• 3 Ways to Recognize a Terrible Potential Boss in an Interview
    Have you ever been so psyched for a landing a job interview at a promising employer, only to be completely turned off to the opportunity thanks to the behavior of your potential boss? It happens more often than candidates like to admit, which is why it's important to be able to recognize a bad boss when you meet one. Here's how.
  • 5 Reasons You Need Friends at Work
    Considering how much time we spend on the job, it's kind of amazing that becoming friends with the people we work with is still somewhat controversial. Some feel that it is best to fully separate our personal and professional lives, but more people are starting to intentionally blur these lines in a lot of ways, including becoming close friends with people at the office. If you enjoy what you do, (or even if you don't), it can feel unnatural to turn away from potential on-site friendships. And, why should you anyway? Here are some reasons why you actually need friends at work, and how those friendships can support you both personally and professionally.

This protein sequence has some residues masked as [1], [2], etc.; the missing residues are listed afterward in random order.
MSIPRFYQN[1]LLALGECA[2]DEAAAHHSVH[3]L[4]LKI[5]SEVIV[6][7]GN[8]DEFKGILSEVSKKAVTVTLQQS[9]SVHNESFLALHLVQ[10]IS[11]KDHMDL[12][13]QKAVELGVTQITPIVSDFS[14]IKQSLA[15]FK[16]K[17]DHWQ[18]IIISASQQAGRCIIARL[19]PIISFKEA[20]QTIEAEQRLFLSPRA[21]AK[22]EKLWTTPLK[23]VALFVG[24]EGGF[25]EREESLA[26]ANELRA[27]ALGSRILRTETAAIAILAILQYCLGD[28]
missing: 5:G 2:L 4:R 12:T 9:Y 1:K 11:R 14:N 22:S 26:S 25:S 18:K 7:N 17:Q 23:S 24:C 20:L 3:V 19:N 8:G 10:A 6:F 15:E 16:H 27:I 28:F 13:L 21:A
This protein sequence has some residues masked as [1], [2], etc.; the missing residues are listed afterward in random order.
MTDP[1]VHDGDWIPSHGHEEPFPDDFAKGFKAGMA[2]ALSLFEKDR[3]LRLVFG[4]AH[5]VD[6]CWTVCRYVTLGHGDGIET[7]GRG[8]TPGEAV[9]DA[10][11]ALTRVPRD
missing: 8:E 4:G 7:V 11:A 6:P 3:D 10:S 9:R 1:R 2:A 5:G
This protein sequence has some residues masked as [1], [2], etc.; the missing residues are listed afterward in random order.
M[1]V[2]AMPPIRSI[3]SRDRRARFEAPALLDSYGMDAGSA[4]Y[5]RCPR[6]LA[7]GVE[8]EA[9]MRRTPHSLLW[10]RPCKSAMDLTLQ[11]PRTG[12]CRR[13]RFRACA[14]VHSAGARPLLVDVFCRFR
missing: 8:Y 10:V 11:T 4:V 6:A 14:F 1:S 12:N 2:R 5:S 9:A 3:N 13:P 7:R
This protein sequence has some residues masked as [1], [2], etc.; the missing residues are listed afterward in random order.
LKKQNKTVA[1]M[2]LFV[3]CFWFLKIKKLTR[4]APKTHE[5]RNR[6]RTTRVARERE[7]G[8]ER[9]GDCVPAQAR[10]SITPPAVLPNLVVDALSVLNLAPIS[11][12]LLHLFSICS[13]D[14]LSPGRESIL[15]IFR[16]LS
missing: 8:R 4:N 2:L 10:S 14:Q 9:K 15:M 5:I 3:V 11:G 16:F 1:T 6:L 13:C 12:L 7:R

• PayScale's VIP Blog Roundup:  Kickstart Your Workday, Career Lessons at Age 23, and Why Cover Letters Still Exist
    How do you start your workday? If you, like many of us, are generally a little bit late, it could be by grabbing the caffeinated beverage of your choice and hurriedly scanning your inbox. But maybe it's time for a reboot.
  • BLS Jobs Report: 295,000 Jobs Added, Unemployment Falls to 5.5 Percent
    Economists predicted gains of 240,000 jobs for February, but this morning's release from the Bureau of Labor Statistics beat expectations with 295,000 jobs added, and an unemployment rate that declined 0.2 points to 5.5 percent -- the lowest in six and a half years.